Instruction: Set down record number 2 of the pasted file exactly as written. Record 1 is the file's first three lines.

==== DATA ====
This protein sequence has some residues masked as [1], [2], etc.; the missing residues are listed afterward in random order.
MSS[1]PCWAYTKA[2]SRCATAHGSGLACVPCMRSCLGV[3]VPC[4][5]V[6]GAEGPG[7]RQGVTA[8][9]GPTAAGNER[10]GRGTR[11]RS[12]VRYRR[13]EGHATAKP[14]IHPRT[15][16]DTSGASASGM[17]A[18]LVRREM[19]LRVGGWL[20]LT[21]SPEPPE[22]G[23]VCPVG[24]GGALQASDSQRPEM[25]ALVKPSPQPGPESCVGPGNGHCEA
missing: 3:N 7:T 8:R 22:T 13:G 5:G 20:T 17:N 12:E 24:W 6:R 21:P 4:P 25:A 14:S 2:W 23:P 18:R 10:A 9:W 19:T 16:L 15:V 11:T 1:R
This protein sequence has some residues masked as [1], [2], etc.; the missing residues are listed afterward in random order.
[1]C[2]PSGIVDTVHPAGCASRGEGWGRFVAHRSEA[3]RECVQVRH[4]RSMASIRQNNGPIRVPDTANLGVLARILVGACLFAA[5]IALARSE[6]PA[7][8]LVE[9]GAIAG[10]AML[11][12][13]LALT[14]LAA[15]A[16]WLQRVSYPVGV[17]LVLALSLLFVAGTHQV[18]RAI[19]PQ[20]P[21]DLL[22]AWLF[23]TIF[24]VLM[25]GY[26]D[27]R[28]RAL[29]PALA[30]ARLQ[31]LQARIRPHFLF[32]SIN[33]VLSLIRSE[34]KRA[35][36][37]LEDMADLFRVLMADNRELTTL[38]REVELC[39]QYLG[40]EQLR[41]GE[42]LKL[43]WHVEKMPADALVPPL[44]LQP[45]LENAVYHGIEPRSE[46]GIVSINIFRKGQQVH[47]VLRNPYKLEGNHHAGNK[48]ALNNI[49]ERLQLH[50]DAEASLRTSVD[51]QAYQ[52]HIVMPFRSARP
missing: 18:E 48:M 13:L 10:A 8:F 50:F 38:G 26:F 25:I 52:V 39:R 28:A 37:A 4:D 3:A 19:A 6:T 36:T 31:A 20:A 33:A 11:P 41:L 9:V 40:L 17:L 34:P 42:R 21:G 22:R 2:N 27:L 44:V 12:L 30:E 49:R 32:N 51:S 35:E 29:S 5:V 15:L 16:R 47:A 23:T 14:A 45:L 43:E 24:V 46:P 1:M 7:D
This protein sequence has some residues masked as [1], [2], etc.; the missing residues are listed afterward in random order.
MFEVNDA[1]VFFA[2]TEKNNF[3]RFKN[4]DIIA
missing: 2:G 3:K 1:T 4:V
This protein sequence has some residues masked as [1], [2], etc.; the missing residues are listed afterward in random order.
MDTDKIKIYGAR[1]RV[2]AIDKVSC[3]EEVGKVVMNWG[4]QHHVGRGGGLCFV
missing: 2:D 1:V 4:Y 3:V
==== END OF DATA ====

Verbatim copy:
This protein sequence has some residues masked as [1], [2], etc.; the missing residues are listed afterward in random order.
[1]C[2]PSGIVDTVHPAGCASRGEGWGRFVAHRSEA[3]RECVQVRH[4]RSMASIRQNNGPIRVPDTANLGVLARILVGACLFAA[5]IALARSE[6]PA[7][8]LVE[9]GAIAG[10]AML[11][12][13]LALT[14]LAA[15]A[16]WLQRVSYPVGV[17]LVLALSLLFVAGTHQV[18]RAI[19]PQ[20]P[21]DLL[22]AWLF[23]TIF[24]VLM[25]GY[26]D[27]R[28]RAL[29]PALA[30]ARLQ[31]LQARIRPHFLF[32]SIN[33]VLSLIRSE[34]KRA[35][36][37]LEDMADLFRVLMADNRELTTL[38]REVELC[39]QYLG[40]EQLR[41]GE[42]LKL[43]WHVEKMPADALVPPL[44]LQP[45]LENAVYHGIEPRSE[46]GIVSINIFRKGQQVH[47]VLRNPYKLEGNHHAGNK[48]ALNNI[49]ERLQLH[50]DAEASLRTSVD[51]QAYQ[52]HIVMPFRSARP
missing: 18:E 48:M 13:L 10:A 8:F 50:F 38:G 26:F 25:I 52:V 39:R 28:A 37:A 4:D 3:A 19:A 6:T 36:T 31:A 20:A 33:A 11:P 41:L 9:V 40:L 17:L 34:P 42:R 21:G 22:R 2:N 27:L 44:V 12:L 30:E 49:R 32:N 51:S 35:E 29:S 5:V 15:L 16:R 47:A 23:T 14:A 45:L 43:E 24:V 46:P 1:M 7:D